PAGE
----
Last week, I taught at a camp for teenagers who are blind or visually impaired. The camp theme was Home Sweet Home, so they learned home repair skills, gardening, art and cooking. As the art teacher, I wanted to keep with the week's theme and have them make something useful for their home. About half of the students get around using white canes and so I thought rack to hang a cane, jacket, purse, umbrella or hat, would be useful.
The first morning of camp was a field trip to Lowe's to buy the project materials. I made a scavenger hunt which included finding aisle numbers and prices on specific items as well as experiences to complete (lay in a hammock, put your hand down the model toilet etc.) There are so many textures, for kids with visual impairments, to explore in that store. The flooring section alone is full of carpets, door mats, tiles, and wood flooring!
Groups would come to the lumber section one at a time and discuss how to pick out a great piece of wood. We bought 6 foot X 6 inch X 1 inch pieces, which would make four racks each. One of the employees, patiently demonstrated how to cut the wood for the students.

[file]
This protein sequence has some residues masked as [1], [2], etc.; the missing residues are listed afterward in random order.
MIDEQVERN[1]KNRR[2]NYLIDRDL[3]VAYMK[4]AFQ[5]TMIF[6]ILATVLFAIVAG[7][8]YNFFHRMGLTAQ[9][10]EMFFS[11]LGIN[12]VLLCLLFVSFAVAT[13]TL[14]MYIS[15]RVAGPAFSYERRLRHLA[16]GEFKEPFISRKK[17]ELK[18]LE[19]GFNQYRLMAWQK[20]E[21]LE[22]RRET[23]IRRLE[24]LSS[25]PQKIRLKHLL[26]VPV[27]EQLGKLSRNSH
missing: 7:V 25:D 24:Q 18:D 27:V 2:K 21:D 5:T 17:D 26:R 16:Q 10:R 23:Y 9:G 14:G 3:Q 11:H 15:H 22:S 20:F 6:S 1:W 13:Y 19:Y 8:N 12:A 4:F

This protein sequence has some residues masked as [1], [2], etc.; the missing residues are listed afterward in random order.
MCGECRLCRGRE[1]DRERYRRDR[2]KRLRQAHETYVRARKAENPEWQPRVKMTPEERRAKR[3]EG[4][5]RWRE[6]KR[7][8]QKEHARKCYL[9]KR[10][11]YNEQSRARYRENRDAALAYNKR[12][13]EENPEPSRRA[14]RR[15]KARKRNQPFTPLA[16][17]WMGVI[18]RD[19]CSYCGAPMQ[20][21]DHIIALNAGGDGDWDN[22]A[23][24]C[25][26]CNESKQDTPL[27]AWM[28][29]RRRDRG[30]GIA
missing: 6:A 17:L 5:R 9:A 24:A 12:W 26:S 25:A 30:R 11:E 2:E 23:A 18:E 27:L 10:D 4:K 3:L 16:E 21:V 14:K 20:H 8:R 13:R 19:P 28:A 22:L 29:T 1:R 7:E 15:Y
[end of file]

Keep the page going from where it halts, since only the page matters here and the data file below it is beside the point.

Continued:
Day two, campers sanded the boards, picked out knobs and hooks, and then painted their board a solid color.
Day three, we watched some videos on how to use painter's tape in an original way. Each student came up with an idea, taped, and painted their board in a contrasting color to the underpainting. Some used stencils and spray paint.
Day four, they removed the tape, drilled holes, and screwed on the hooks or knobs.
On the last day of camp,students painted terra-cotta pots. They were given a bag of soil and seeds that they had sprouted in their horticulture class, to plant in the pot once they got home. It was such a fun week, filled with practical skills, silliness, and friendship!